It can happen at the worst possible times. You're stressed out about a speech you have to give at work, or maybe you're nervous about a first date, and you start to feel a prickling and burning in your lip. Soon, a hard bump that feels like a pimple forms under the skin's surface. But you know this isn't a zit; you're getting a cold sore.
You're not alone. Fifteen to 30 percent of the population suffers from cold sores, or fever blisters [source: McKinley]. Soon after those first symptoms show up, red blisters appear on or around the lips. After a few days, the painful blisters break, release a clear fluid and a scab forms. Cold sore sufferers may have to deal with fever, sore throat and mouth, or swollen lymph nodes in the neck [source: Web MD].
Cold sores can be unsightly and embarrassing. As you'll learn on the next page, they're caused by the same virus that causes genital herpes. The virus can be passed through sexual contact, which sometimes embarrasses those suffering from cold sores because the disease has a sexual or promiscuous stigma attached to it. But as you'll see, the virus is just as easily spread through saliva, so this association isn't particularly accurate [source: Mayo Clinic]. There is currently no cure for the virus that causes cold sores, and people who suffer from them generally experience a few outbreaks a year [source: McKinley]. But there are ways to reduce the number of outbreaks.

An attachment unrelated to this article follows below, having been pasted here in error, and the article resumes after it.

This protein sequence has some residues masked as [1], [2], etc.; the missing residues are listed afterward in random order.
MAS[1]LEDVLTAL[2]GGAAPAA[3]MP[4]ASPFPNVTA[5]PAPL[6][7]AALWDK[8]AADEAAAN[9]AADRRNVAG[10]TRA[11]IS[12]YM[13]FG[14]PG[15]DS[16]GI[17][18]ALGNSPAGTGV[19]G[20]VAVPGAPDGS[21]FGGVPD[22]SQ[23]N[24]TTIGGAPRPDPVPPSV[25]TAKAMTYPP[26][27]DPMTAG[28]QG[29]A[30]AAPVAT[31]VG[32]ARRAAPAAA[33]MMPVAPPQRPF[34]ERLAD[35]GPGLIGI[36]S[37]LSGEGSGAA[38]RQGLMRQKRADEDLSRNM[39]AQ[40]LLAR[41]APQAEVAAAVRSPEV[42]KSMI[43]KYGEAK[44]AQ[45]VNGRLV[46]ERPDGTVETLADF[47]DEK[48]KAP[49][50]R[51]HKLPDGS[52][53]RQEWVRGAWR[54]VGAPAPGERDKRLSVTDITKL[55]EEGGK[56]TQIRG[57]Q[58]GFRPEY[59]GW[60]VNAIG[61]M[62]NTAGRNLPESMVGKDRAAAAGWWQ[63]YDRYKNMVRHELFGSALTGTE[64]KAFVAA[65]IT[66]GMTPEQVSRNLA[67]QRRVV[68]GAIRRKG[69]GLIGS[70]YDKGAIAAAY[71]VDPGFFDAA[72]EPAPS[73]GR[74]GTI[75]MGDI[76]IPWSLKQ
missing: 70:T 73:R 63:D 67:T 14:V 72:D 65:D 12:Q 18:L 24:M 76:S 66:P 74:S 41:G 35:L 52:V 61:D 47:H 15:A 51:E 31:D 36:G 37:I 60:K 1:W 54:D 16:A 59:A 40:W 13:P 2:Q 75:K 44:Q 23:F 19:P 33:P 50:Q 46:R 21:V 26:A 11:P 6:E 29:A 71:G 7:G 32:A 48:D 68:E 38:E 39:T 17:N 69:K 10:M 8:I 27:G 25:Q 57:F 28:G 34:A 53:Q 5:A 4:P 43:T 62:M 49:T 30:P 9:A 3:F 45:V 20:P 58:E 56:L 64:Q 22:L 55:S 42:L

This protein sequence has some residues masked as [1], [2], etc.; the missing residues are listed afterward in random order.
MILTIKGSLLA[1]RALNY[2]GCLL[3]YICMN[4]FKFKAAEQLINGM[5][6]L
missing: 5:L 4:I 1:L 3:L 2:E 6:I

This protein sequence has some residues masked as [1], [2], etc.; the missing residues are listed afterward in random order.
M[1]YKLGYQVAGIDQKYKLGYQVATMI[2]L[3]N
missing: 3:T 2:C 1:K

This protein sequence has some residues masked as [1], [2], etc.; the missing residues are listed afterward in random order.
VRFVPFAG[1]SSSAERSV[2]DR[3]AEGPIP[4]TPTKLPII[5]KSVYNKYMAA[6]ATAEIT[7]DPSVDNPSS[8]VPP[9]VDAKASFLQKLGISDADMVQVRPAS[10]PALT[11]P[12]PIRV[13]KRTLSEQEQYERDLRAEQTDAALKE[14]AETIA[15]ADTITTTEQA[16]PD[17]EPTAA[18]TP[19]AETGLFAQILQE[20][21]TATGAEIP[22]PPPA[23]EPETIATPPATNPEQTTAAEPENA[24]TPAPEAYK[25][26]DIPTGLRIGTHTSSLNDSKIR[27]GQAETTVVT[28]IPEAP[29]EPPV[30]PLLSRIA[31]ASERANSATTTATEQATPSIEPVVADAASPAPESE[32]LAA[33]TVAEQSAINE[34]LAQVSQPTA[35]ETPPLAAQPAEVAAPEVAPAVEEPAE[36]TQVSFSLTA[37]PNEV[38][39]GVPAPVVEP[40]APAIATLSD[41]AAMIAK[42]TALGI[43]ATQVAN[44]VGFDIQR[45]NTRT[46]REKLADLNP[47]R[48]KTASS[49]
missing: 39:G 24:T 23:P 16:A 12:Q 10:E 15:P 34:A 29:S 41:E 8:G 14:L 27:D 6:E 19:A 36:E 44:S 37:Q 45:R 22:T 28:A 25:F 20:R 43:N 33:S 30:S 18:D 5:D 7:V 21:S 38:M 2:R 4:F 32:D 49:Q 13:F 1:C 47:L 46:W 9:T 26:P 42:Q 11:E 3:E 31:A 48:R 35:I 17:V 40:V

Read on to learn how cold sores are spread from person to person, what some of the known causes of cold sore outbreaks are and how you can get rid of cold sores once they do appear.
Cold Sore Causes
Cold sores are caused by the herpes simplex virus (HSV), an infection that attacks the skin and nervous system [source: McKinley]. There are two main strains of HSV, appropriately called HSV-1 and HSV-2. HSV-1 generally causes cold sores and HSV-2 is usually the cause of genital herpes, but each virus can cause both mouth and genital sores [source: Mayo Clinic].